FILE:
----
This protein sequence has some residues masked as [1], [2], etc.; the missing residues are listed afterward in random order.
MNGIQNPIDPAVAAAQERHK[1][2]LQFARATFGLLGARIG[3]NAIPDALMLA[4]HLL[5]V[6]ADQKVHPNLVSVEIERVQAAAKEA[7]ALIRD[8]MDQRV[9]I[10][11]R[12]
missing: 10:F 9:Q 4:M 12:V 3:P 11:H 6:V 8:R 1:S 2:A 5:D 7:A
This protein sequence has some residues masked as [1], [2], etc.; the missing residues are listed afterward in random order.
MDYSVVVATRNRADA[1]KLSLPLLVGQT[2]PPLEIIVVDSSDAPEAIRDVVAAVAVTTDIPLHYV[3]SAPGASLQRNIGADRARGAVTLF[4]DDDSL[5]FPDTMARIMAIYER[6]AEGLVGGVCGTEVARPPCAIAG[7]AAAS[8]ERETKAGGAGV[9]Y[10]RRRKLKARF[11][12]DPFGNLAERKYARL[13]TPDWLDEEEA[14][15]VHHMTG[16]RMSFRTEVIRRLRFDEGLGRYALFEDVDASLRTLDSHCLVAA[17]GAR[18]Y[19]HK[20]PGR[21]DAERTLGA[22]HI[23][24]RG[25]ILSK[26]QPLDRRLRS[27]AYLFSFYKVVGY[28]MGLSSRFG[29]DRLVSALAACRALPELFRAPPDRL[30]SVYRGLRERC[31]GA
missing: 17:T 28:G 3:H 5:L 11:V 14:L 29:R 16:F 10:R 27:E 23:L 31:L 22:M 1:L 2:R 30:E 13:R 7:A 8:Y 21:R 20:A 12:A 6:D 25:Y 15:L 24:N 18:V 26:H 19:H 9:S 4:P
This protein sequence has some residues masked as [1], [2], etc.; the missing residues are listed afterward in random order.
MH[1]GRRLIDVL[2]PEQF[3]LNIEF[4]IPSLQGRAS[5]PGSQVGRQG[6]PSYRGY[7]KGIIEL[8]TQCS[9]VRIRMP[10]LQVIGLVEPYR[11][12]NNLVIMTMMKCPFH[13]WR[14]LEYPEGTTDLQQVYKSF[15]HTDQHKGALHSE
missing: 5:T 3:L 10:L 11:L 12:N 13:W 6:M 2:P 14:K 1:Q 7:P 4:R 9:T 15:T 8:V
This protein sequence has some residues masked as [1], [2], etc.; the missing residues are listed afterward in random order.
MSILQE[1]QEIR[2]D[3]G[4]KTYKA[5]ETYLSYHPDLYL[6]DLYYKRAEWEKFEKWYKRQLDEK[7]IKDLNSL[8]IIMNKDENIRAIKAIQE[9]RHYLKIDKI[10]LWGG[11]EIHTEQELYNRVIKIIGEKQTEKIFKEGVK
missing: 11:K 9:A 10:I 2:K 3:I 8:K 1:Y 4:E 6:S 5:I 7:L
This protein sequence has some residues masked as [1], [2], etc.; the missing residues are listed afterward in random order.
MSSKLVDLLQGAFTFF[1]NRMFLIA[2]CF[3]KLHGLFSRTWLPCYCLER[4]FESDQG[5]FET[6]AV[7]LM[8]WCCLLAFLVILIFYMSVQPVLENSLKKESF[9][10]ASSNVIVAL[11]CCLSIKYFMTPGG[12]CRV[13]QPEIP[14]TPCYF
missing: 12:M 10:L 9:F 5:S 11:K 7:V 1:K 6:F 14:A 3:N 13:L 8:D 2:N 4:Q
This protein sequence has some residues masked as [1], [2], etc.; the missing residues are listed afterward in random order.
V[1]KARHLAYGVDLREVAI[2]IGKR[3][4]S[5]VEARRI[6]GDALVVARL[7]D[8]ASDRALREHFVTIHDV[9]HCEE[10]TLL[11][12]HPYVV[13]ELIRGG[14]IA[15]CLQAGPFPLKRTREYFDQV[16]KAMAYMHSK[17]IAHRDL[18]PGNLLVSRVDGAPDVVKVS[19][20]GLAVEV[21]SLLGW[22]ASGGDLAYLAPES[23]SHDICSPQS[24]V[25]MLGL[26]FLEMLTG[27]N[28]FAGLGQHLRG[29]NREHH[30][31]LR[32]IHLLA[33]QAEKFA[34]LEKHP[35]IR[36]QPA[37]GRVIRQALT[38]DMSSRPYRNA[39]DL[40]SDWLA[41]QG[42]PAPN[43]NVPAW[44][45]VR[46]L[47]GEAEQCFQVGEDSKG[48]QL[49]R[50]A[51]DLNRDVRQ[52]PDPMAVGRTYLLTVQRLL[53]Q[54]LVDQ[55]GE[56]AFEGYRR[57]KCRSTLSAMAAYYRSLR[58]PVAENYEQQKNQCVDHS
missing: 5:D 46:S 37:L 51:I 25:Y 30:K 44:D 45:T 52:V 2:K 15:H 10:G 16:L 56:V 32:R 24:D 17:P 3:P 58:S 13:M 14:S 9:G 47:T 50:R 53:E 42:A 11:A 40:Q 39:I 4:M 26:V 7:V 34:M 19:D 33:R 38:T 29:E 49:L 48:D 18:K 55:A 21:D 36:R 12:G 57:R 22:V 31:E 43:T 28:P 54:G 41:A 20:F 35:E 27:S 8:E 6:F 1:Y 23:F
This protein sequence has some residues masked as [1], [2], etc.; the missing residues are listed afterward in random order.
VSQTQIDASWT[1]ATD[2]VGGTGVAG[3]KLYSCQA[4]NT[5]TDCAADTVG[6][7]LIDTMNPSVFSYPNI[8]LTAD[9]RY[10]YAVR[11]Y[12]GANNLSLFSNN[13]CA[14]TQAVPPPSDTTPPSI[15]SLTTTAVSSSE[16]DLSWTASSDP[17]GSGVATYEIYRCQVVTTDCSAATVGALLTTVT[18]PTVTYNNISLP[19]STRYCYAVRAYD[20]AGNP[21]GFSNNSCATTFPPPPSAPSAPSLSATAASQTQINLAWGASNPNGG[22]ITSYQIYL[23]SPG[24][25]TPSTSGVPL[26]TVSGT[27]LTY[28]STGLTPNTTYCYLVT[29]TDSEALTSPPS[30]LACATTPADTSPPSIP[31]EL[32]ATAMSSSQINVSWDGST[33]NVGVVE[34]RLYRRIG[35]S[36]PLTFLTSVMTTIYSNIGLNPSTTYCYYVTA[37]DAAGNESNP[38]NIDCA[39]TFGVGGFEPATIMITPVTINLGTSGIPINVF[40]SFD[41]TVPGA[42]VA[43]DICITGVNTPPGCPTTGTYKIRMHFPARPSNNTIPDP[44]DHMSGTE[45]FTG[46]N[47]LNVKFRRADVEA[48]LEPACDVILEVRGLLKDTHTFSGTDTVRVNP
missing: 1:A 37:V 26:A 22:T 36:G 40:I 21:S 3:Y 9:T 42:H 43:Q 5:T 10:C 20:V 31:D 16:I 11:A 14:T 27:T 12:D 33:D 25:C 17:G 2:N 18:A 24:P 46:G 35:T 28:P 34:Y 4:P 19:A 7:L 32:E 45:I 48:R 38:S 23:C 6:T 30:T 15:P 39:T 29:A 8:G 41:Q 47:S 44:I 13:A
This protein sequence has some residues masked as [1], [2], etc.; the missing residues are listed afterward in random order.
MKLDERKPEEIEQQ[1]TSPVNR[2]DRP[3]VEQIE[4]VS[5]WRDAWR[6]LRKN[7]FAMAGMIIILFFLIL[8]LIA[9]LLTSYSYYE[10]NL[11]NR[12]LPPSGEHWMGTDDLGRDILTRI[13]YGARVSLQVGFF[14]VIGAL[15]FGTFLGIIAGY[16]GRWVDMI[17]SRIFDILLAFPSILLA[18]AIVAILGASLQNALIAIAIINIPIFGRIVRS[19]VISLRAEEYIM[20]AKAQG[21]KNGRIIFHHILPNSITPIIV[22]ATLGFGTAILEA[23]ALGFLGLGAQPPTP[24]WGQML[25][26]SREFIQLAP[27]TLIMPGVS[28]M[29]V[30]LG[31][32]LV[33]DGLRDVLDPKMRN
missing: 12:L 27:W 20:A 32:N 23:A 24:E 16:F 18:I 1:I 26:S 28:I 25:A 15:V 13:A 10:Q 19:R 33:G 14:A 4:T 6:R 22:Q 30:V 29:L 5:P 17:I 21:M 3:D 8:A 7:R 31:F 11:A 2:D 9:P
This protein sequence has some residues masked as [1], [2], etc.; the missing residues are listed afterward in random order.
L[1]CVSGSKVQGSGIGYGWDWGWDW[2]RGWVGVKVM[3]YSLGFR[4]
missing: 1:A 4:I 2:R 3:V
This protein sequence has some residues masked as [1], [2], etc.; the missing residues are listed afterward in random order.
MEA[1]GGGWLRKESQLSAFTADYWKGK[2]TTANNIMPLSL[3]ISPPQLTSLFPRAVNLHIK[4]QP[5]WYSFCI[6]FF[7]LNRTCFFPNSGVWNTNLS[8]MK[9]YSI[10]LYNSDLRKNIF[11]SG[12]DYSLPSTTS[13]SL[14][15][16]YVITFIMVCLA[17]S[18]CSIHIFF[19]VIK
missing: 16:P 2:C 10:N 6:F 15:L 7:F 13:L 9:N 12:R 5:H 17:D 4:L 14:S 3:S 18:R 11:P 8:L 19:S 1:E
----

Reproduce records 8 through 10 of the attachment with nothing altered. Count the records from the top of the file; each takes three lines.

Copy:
This protein sequence has some residues masked as [1], [2], etc.; the missing residues are listed afterward in random order.
MKLDERKPEEIEQQ[1]TSPVNR[2]DRP[3]VEQIE[4]VS[5]WRDAWR[6]LRKN[7]FAMAGMIIILFFLIL[8]LIA[9]LLTSYSYYE[10]NL[11]NR[12]LPPSGEHWMGTDDLGRDILTRI[13]YGARVSLQVGFF[14]VIGAL[15]FGTFLGIIAGY[16]GRWVDMI[17]SRIFDILLAFPSILLA[18]AIVAILGASLQNALIAIAIINIPIFGRIVRS[19]VISLRAEEYIM[20]AKAQG[21]KNGRIIFHHILPNSITPIIV[22]ATLGFGTAILEA[23]ALGFLGLGAQPPTP[24]WGQML[25][26]SREFIQLAP[27]TLIMPGVS[28]M[29]V[30]LG[31][32]LV[33]DGLRDVLDPKMRN
missing: 12:L 27:W 20:A 32:N 23:A 24:E 16:F 18:I 1:I 26:S 28:I 25:A 15:V 13:A 10:Q 19:R 33:G 14:A 4:T 6:R 22:Q 30:V 29:L 5:P 17:I 21:M 3:D 8:A 7:R 31:F 11:A 2:D 9:P
This protein sequence has some residues masked as [1], [2], etc.; the missing residues are listed afterward in random order.
L[1]CVSGSKVQGSGIGYGWDWGWDW[2]RGWVGVKVM[3]YSLGFR[4]
missing: 1:A 4:I 2:R 3:V
This protein sequence has some residues masked as [1], [2], etc.; the missing residues are listed afterward in random order.
MEA[1]GGGWLRKESQLSAFTADYWKGK[2]TTANNIMPLSL[3]ISPPQLTSLFPRAVNLHIK[4]QP[5]WYSFCI[6]FF[7]LNRTCFFPNSGVWNTNLS[8]MK[9]YSI[10]LYNSDLRKNIF[11]SG[12]DYSLPSTTS[13]SL[14][15][16]YVITFIMVCLA[17]S[18]CSIHIFF[19]VIK
missing: 16:P 2:C 10:N 6:F 15:L 7:F 13:L 9:N 12:R 5:H 17:D 4:L 14:S 3:S 18:R 11:P 8:L 19:S 1:E